Celltrion plans merger, holding company transition

Home > Business > Industry

print dictionary print

Celltrion plans merger, holding company transition

Celltrion Pharm’s stock price rose Monday following the company's announcement that it would merge three affiliates and adopt a holding company structure by 2021.
Based on the affiliates' current values, the merged entity would have a market capitalization of 52 trillion won ($44 billion), making it the third-largest company on the Kospi after Samsung Electronics and SK hynix.  
As a first step, Celltrion announced in a public filing late Friday afternoon that founder and Group Chairman Seo Jung-jin would cash out 24.33 percent of Celltrion Healthcare and use the proceeds to establish a parent company, Celltrion Healthcare Holdings. Seo owns 35.54 percent of Celltrion Healthcare.
If all goes as planned, Celltrion Healthcare Holdings will be merged with Celltrion Holdings by late 2021. Celltrion Holdings holds the other two affiliates, Celltrion and Celltrion Pharm. That would put all three companies under a single holding company.  
On Monday, Celltrion Pharm’s stock closed 6.68 percent higher than the previous trading day to reach 110,200 won. This was the first trading session since the announcement was made. During the session, the price rose to as high as 19 percent over Friday’s close.
Among the three companies, Kosdaq-listed Celltrion Pharm has the smallest market cap. Celltrion Healthcare’s stock closed the same as Friday while Celltrion’s slightly fell 1.35 percent on Monday.  
“We believe establishing a holding company structure will strictly separate ownership and management, solidifying the grip of professional managers [over each affiliate]. Merging the three companies will also put development, distribution and sales under a single company — hence increasing cost efficiency and business transparency,” the bio pharmaceutical company said in a Friday statement.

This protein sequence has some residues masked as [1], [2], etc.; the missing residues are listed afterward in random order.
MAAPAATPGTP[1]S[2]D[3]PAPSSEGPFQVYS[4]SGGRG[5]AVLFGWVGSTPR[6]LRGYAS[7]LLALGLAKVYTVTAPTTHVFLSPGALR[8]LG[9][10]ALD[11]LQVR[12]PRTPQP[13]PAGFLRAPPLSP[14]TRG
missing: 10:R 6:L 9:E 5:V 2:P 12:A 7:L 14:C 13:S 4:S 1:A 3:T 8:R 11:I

Celltrion develops and produces biosimilars, the business the company is best known for. Celltrion Healthcare is the exclusive exporter of the main affiliate’s three biosimilars, now approved and sold in more than 100 countries. Celltrion Pharm is in charge of domestic sales and the group’s lower profile business of over-the-counter drugs.
The current corporate structure, in which production and sales are controlled by different entities, has raised issues. In a 2019 report from the Fair Trade Commission, Celltrion Group was showed to have raised 41.4 percent of its revenue by internal group transactions. This was the highest ratio among 59 conglomerates. 
In Korea, a high ratio of internal group transactions attracts the attentions of the Fair Trade Commission and can make the company a target of investigation for depriving external suppliers business opportunities. 
Local analysts generally agree that the merger would eliminate risks related to inter-group transactions and cut some costs. If the three companies combine their cash reserves it could also help fund research and development, mergers or acquisitions.  
But analysts are mixed on how big the merger’s effect will be.  
“As the planned merger will simply bring together development/production and distribution operations, we do not expect any strong cost reduction effects via an improved transaction structure,” Mirae Asset Daewoo analyst Kim Tae-hee wrote in a Monday report, adding that Celltrion Healthcare already has a “low back-office headcount.”  
Some pointed out that the roadmap lacks relevant details to assess its future impact, like the value of the shares of each company in the merger. The plan also awaits a major obstacle: shareholder approval.

“Individual shareholders make up a large group at both Celltrion and Celltrion Healthcare, holding 62.97 percent and 52.39 percent shares,” noted Hana Financial Investment analyst Sun Min-jeong. “Their interests may greatly differ over the valuation of the merged entity. Therefore, we expect the merger of the three [Celltrion] affiliates to have many obstacles.”

BY SONG KYOUNG-SON   [song.kyoungson@joongang.co.kr]

Log in to Twitter or Facebook account to connect
with the Korea JoongAng Daily
help-image Social comment?
lock icon

To write comments, please log in to one of the accounts.

Standards Board Policy (0/250자)